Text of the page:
A cop in class: School officer cements positive ties


School Resource Officer Levi Talkington plays gaga ball with Highland Park Elementary students during afternoon recess Friday.

Photo by Jenny Gessaman

With tan pants and a collared polo, Levi Talkington blends right in with the staff of Fergus High School. Any more than a glance, though, and a person might notice the Lewistown Police Department insignia on his shirt, or the gun holstered at his side.

No, he’s not undercover, and no, no one’s is in trouble … usually. Talkington is simply there for his job as a school resource officer.


A different beat

Talkington is a sergeant with the Lewistown Police Department, a career he started 19 years ago. For the majority of the last four years, he has also been a school resource officer.

“That is pretty much my main job, where I’m dedicated to the school,” he said.

Talkington explained his job cycles with the school year. He spends the school year, about nine months, as a resource officer. The other three months are spent as a patrol cop.

A different schedule doesn’t mean different requirements for Talkington, though. He still has to meet continuing education hours. As a school resource officer, he did extra work, about 40 hours worth.

When it’s open, officers apply for the position. Talkington applied in 2014, in large part due to the effects he could have.

“It was a different opportunity,” he said. “For most officers, large caseloads mean a small percentage of time is spent interacting with youth. School resource officers spend most of their time dealing with students, a chance other officers don’t necessarily have.”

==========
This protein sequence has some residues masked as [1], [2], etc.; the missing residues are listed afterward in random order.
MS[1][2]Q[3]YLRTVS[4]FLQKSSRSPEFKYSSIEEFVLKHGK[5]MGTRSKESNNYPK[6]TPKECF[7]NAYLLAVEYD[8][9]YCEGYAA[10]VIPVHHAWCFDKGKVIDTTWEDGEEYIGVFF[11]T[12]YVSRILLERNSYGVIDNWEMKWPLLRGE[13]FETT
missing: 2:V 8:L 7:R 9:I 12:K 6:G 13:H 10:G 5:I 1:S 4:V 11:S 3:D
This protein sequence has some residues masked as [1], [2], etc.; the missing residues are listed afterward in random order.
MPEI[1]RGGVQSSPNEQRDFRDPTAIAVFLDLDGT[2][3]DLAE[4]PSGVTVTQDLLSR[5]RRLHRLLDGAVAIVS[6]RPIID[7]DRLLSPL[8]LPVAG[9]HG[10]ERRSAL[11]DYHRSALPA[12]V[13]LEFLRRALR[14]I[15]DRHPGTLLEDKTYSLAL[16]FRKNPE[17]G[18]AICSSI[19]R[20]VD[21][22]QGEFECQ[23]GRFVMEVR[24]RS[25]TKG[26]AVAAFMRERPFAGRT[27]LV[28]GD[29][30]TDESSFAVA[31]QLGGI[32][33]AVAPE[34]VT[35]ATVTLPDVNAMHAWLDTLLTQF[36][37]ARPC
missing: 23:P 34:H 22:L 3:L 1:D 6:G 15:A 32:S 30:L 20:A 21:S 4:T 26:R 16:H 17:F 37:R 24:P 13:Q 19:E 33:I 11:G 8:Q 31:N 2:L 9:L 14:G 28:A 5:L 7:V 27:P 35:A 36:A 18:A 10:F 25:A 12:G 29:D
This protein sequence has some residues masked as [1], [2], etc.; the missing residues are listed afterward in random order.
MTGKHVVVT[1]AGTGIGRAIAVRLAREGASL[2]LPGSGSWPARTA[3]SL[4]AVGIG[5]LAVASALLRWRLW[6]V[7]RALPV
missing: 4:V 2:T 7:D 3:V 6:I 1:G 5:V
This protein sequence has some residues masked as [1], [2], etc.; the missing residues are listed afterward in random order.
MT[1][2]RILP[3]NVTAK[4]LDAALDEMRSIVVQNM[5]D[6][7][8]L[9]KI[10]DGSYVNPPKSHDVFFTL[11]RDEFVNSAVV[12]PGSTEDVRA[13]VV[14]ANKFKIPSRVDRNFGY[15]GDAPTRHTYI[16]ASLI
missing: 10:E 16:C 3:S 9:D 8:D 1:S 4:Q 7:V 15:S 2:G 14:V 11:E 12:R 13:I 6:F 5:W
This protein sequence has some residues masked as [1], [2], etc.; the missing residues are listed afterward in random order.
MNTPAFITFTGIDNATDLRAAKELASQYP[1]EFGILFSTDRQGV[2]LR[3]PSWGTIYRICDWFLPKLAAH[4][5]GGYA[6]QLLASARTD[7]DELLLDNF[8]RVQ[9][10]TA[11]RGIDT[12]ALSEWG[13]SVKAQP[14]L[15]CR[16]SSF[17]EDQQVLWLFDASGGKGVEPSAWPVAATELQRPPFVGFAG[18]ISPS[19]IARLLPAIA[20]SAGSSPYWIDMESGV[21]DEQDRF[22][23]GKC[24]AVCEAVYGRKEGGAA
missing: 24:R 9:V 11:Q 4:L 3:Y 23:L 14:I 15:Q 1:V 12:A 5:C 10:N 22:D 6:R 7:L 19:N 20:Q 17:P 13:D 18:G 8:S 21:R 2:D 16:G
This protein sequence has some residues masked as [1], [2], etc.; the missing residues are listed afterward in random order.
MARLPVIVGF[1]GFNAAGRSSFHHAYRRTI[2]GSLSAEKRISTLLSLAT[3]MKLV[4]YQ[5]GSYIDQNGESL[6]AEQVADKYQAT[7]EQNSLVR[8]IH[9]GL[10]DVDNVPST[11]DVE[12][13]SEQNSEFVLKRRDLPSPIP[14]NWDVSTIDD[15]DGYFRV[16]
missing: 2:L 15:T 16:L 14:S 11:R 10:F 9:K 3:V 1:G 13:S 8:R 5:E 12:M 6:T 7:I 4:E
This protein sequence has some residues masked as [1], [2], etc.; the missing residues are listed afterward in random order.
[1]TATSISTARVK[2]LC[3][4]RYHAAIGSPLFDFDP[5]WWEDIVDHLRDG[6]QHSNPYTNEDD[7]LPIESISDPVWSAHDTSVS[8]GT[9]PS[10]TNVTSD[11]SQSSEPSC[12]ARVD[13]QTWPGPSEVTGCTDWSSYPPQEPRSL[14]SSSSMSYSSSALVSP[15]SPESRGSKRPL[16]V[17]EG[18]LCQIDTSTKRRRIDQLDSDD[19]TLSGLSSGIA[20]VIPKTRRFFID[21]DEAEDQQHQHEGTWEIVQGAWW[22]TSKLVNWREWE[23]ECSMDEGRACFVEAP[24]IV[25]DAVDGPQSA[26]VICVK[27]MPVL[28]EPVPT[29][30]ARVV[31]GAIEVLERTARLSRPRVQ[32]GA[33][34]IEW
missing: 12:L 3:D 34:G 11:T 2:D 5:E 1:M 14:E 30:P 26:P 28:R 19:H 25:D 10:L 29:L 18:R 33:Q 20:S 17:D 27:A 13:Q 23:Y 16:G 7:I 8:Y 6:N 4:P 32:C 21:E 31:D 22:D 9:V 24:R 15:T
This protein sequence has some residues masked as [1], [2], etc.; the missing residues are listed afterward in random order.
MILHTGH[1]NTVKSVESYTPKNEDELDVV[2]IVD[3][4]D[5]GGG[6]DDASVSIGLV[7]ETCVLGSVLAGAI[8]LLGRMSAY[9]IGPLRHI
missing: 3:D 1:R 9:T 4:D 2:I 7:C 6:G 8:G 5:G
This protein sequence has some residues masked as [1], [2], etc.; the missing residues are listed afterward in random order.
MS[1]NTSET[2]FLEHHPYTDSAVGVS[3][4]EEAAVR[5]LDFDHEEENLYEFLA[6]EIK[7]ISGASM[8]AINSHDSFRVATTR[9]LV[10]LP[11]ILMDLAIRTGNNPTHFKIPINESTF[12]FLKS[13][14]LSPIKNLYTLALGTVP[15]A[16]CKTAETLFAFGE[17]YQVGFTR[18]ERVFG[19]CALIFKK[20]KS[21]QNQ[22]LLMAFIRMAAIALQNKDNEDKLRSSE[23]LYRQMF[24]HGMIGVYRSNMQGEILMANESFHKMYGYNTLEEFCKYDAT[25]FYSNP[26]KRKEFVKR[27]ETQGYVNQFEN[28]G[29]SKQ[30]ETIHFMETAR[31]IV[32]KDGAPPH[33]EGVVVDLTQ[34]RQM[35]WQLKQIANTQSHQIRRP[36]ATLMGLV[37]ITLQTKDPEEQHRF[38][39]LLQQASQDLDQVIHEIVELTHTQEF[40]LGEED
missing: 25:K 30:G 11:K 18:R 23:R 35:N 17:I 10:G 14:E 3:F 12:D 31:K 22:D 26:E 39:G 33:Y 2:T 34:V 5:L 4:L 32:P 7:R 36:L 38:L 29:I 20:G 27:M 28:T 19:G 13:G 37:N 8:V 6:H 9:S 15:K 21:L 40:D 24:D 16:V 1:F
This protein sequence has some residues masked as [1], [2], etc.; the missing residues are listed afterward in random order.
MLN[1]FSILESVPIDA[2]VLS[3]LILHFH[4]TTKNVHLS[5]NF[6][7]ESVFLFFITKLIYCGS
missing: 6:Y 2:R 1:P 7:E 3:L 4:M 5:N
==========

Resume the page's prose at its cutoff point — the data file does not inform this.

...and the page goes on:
For students, Talkington added, these out-of-school encounters could leave an abrupt first impression. He liked the prospect of a job that showed that police were a safe and approachable resource for kids.

“For younger students, their first interaction with law enforcement is the school resource officer, and that officer works to make it positive,” he said.


The goal

Talkington’s days aren’t typical to the Lewistown Police Department, but that doesn’t mean they’re not full.

A school resource officer’s work, he explained, is based around three roles. The first is as a law enforcement educator or guest lecturer. Talkington presents at a teacher’s request, but also has annual talks he gives each fall.

“The Eddie Eagle gun safety program is one the younger students really like,” he said.

Junior high students often learn about drug awareness, while high-school students find out about search and seizure.

Talkington’s second role is that of an informal counselor.

“The principal or school can ask advice, or sometimes I speak with students on general questions about the law or the criminal justice system,” Talkington said.

It’s common for Talkington to clear up misconceptions, and a few students have even asked about careers in law enforcement. His last role has the most obvious tie to the police department, though.

“It’s the law enforcement aspect of it: Providing a safe learning environment for students,” he said.

The idea, Talkington said, is for a school resource officer to use all of these roles to foster secure schools and good relationships. For him, it all hinges on positive interactions with students. Unlike most of the force, Talkington considers his work preemptive.

“A lot of the time, they deal with the arrests, where I deal with the youth parole department,” he said. “They deal with traffic citations, where I deal with educating students on what those citations are.”


The day-to-day

As the district’s only school resource officer, Talkington is responsible for 1,203 students spread across five schools. His office is at Fergus High School, but he visits each facility at least once a week.